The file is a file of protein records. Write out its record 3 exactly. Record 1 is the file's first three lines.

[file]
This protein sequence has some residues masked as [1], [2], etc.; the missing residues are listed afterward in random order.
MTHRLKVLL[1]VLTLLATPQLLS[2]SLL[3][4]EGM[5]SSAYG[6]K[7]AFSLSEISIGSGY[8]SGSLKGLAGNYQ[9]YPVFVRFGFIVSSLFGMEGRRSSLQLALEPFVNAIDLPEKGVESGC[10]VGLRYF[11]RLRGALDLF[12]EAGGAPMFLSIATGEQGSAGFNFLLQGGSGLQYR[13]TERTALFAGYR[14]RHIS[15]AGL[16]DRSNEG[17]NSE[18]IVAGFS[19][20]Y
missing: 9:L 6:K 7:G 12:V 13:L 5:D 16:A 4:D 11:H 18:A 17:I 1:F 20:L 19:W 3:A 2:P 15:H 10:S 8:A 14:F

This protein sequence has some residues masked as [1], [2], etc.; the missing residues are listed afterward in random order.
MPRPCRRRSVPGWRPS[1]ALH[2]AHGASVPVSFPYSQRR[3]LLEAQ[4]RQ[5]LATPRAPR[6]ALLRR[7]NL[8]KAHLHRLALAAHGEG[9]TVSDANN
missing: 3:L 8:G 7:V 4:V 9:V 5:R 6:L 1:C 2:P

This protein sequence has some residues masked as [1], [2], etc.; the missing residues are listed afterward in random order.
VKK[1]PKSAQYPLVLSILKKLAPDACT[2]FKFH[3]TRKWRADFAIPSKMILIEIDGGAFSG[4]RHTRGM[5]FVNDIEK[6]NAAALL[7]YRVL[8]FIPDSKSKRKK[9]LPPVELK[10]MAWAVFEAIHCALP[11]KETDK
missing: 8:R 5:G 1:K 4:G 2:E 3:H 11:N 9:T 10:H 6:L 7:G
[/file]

This protein sequence has some residues masked as [1], [2], etc.; the missing residues are listed afterward in random order.
VKK[1]PKSAQYPLVLSILKKLAPDACT[2]FKFH[3]TRKWRADFAIPSKMILIEIDGGAFSG[4]RHTRGM[5]FVNDIEK[6]NAAALL[7]YRVL[8]FIPDSKSKRKK[9]LPPVELK[10]MAWAVFEAIHCALP[11]KETDK
missing: 8:R 5:G 1:K 4:G 2:E 3:H 11:N 9:T 10:H 6:L 7:G